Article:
SEC Alleges Fraud and Deceptive Practices in Case Against City of Rochester, New York
The Securities and Exchange Commission (“SEC”) recently filed fraud charges against the City of Rochester, New York (“City”), former City executives, and the City’s municipal advisor, reminding us of the importance of up-to-date, accurate disclosures when it comes to the financial condition of political subdivisions, as well as the risks of issuing debt using outdated financial statements.
On June 14, 2022, the SEC charged the City, along with its former finance director Rosiland Brooks-Harris and former Rochester City School District (“District”) CFO Everton Sewell, with misleading investors in a $119 million note offering. The City’s municipal advisor Capital Markets Advisors, LLC (“CMA”) and two CMA principals, Richard Ganci and Richard Tortora, were also charged with misleading investors and breach of fiduciary duty to the City.
The offering document for the notes, prepared by the City and its municipal advisors, included financial statements more than a year old and failed to disclose a dramatic increase in spending on teacher salaries. This increase reportedly contributed to a financial decline of the District. However, this financial decline was not depicted in the note offering since it occurred after preparation of the District’s most recent financial statements.
A mere 42 days after the note offering, the District’s auditors discovered the magnitude of the District’s financial distress; the District’s budget was overspent by almost $30 million. This information was not disclosed to investors at the time of the offering. Ultimately, this over expenditure resulted in a downgrade of the City’s debt rating and required intervention by the State of New York in the form of a $35 million loan.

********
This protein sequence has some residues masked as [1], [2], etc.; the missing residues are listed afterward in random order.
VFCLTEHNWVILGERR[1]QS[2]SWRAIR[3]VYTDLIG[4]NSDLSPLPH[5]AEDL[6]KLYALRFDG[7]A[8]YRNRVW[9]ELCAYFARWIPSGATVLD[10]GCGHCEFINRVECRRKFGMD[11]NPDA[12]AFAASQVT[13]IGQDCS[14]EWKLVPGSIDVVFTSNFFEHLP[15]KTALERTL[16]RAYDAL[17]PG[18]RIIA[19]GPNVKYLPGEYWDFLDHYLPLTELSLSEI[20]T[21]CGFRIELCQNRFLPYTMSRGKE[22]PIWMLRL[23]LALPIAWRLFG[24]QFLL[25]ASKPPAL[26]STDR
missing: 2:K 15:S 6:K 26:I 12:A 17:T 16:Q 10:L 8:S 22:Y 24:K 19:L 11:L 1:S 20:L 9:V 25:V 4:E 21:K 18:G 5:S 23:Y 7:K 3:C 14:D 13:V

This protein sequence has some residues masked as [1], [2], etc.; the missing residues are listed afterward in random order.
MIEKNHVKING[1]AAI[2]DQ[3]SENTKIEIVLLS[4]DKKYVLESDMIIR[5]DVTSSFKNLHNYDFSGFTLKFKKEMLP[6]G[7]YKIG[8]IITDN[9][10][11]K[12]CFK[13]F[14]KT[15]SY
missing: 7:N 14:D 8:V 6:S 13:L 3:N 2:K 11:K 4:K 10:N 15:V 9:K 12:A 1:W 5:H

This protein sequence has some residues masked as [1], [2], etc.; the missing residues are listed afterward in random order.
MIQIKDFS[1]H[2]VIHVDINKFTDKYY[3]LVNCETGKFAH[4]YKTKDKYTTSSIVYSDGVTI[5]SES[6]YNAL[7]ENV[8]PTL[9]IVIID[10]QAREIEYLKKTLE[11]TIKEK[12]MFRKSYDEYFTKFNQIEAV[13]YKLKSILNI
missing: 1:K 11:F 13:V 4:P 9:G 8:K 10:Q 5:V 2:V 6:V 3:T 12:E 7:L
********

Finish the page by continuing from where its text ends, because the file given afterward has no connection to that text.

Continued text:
As a result, the SEC filed a complaint in the U.S. District Court for the Western District of New York. The complaint alleges that the City’s note offering documents were materially misleading to investors because of their reliance on outdated financial statements, which failed to reflect the true financial condition of the District at the time of the offering. Additionally, the SEC’s complaint alleges that the District’s “unusual financial distress” was omitted from the offering documents, further misleading investors.
The SEC also claims that Sewell misled a credit rating agency by downplaying the severity of the District’s financial condition, despite his knowledge that the District was facing a budget deficit of at least $25 million. Further, the SEC alleges that both Brooks-Harris and Ganci knew of the District’s extreme financial distress. However, prior to the note offering, neither party attempted to investigate the District’s financial condition, nor did they share their knowledge of the District’s overspending with investors.
The SEC is seeking injunctive relief and financial penalties against all parties as a result of one or more of the following allegations: (a) fraud, (i) in the offer or sale of securities and (ii) in the purchase or sale of securities, (b) deceptive, dishonest, and/or unfair practices, (c) breach of fiduciary duties, (d) supervisory breaches and (e) MSRB violations to name a few of the allegations. Although the matter is still pending in the Western District of New York, the fact that charges were filed demonstrates the significance in discovering, and disclosing to investors, the issuer’s most current financial condition prior to issuing municipal securities. It is essential that investors have all necessary, up-to-date information so they are able to make well informed decisions regarding municipal investments.
Brooke Hewlett also contributed to this article and is a 2022 summer associate and not yet licensed to practice law.